European Union antitrust regulators are preparing to step up their investigations into Google Inc. on several fronts, including revisiting a proposed settlement over its search-engine practices that has met with unprecedented opposition.

The European Commission is likely to revise some terms of the proposed settlement with Google that were announced in February.  See Wall Street Article here.

EU May Revise Google’s Antitrust Settlement, Says Source

By Tom Fairless  from the Wall Street Journal

European Union antitrust regulators are preparing to step up their investigations into Google Inc. on several fronts, including revisiting a proposed settlement over its search-engine practices that has met with unprecedented opposition.

The European Commission is likely to revise some terms of the proposed settlement with Google that were announced in February.

BRUSSELS—European Union antitrust regulators are preparing to step up their investigations into Google Inc. on several fronts, including revisiting a proposed settlement over its search-engine practices that has met with unprecedented opposition.

The European Commission is likely to revise some terms of the proposed settlement announced in February, aimed at dealing with concerns that the company abuses its dominance of online searches in Europe, a person with knowledge of the situation said Tuesday.

A firm decision on whether to revise Google’s proposed commitments will be made in September, the person said.

The admission marks something of an about-face for EU competition chief Joaquín Almunia, who had previously insisted that the commitments agreed by Google were sufficient to meet the EU’s competition concerns.

A final decision on the case may now be taken by Mr. Almunia’s successor after he leaves office in November, the person said.

The European Commission is also deepening a second line of investigation into Google’s business practices relating to its Android operating system for mobile phones. The Commission recently sent out fresh requests for information from handset makers and other interested parties on their dealings with Android, a year after sending out a first batch of questionnaires, the person said.

The Android inquiry isn’t yet a formal investigation, but it is likely to become one, the person said.

The decision to deepen the investigation follows intense opposition to the Commission’s proposed search settlement with Google, both from top European politicians and the companies it was supposed to help. Some of the companies that lodged complaints against Google have said they would prefer no deal to the one negotiated by Mr. Almunia.

The Commission has decided that some concerns raised by complainants in response to letters explaining the EU’s settlement decision may be valid, the person said.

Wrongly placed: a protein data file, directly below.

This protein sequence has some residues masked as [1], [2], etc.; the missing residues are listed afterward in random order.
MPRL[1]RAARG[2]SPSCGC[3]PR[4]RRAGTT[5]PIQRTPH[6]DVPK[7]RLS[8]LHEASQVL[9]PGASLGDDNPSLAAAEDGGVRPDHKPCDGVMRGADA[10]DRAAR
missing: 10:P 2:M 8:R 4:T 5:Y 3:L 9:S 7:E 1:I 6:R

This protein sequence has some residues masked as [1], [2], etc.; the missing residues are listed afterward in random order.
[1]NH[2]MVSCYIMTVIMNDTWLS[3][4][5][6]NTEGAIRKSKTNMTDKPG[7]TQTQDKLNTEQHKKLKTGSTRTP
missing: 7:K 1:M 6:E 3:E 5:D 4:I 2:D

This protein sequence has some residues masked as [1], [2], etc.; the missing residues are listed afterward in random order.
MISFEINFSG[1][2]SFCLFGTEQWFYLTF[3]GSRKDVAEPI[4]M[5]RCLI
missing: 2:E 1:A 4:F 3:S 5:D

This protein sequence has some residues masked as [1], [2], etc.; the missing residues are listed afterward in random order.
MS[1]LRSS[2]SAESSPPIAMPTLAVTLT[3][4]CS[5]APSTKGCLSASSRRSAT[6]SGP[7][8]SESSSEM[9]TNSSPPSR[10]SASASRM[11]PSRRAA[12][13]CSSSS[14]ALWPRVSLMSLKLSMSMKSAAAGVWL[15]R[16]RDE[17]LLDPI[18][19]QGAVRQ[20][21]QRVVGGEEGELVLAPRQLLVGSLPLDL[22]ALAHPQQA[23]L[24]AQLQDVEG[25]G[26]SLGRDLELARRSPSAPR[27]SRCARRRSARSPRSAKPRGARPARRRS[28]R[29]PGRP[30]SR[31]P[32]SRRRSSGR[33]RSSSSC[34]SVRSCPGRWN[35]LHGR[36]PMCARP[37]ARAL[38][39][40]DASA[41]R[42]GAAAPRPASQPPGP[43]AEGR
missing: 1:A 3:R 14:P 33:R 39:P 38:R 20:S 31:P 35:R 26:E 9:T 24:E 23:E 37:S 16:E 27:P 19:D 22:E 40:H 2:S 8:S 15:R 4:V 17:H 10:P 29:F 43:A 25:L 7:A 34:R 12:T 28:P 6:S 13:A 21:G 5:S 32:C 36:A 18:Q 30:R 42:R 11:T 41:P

The concerns relate to the possible preferential treatment of Google’s services beyond their visibility on the search page, and the design of an auction mechanism aimed at allowing rivals to bid for better placement on the page. Some new complaints may also be integrated into the case that weren’t previously linked to it, the person said.

A spokesman for Google referred to previous comments that the company has made “significant changes to address the Commission’s concerns, greatly increasing the visibility of rival services and addressing other specific issues.”

 

CEPIC Congress 2014 in Berlin

 

Berlin-Photo6

by Cathy Aron, PACA Executive Director

The CEPIC Congress was held this year in Berlin, a city of many contrasts. From the beauty of the forests, rivers and parks that take up much of the land to the remnants and reminders of the Berlin Wall and the Holocaust Memorial, you are constantly reminiscent of the conflicted history of this capital. There is an amazing amount of construction going on everywhere you turn, both reconstructing old buildings to their original grace and new architecture reflecting the new 21st century style.

This was, perhaps, the perfect setting for the 2014 CEPIC Congress as we reflected on old and new ways of doing business and learned of the new technologies that will drive our industry in the future. The move to a downtown hotel location seemed a good one and the Congress moved smoothly through the 3-day event. The entire conference was held on one floor of the hotel, which made it easy for attendees to navigate.

Those of us invited to the BAPLA/Virtual Images Group’s Opening Reception at the British Embassy were impressed by the modern structure of the building and all the security that surrounds it. It was a delightful evening of food and drink and catching up with old friends!

The Congress itself was extremely well run and included more sessions than before. This year the sessions were well attended and a few were standing room only. Favorites were the EU Google Panel, The Bing Search Panel and From the RDI to the CIF.

The annual party included a band in an outdoor courtyard at the Kalkscheune. A lovely warm night with plenty of lively conversations, food and more drinks!! Everyone seemed to have a great time.

A picture-perfect Garden Party, hosted by AKG Images at their Berlin Office, was a nostalgic way to end the week Not only was Justus Göpel (Former owner of AKG, now deceased) instrumental in the establishment of CEPIC, but the AKG building, a beautiful 19th century home, housed the first CEPIC office. It was wonderful to be hosted by Katrin Göpel, Jürgen Raibel and the rest of the staff.

Thanks to Sylvie Fodor and Carlos Vicente for another stimulating meeting.

No word was given on next year’s location, but we will be keep you posted. You can read the CEPIC press release here.